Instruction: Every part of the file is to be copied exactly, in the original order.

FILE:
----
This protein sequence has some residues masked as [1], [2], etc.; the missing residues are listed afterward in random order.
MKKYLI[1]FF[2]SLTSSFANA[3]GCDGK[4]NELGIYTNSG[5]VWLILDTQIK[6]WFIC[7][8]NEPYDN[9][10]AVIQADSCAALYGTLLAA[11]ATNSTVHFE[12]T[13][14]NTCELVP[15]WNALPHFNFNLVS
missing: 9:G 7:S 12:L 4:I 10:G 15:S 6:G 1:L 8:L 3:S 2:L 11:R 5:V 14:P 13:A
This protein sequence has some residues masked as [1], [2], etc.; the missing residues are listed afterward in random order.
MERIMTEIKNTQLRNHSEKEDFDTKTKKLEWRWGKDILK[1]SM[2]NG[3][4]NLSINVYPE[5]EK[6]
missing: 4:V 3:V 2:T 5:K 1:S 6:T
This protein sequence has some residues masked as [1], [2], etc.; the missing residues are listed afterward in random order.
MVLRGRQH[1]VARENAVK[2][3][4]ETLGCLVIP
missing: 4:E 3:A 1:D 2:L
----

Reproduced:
This protein sequence has some residues masked as [1], [2], etc.; the missing residues are listed afterward in random order.
MKKYLI[1]FF[2]SLTSSFANA[3]GCDGK[4]NELGIYTNSG[5]VWLILDTQIK[6]WFIC[7][8]NEPYDN[9][10]AVIQADSCAALYGTLLAA[11]ATNSTVHFE[12]T[13][14]NTCELVP[15]WNALPHFNFNLVS
missing: 9:G 7:S 12:L 4:I 10:G 15:S 6:G 1:L 8:L 3:S 2:L 11:R 5:V 14:P 13:A
This protein sequence has some residues masked as [1], [2], etc.; the missing residues are listed afterward in random order.
MERIMTEIKNTQLRNHSEKEDFDTKTKKLEWRWGKDILK[1]SM[2]NG[3][4]NLSINVYPE[5]EK[6]
missing: 4:V 3:V 2:T 5:K 1:S 6:T
This protein sequence has some residues masked as [1], [2], etc.; the missing residues are listed afterward in random order.
MVLRGRQH[1]VARENAVK[2][3][4]ETLGCLVIP
missing: 4:E 3:A 1:D 2:L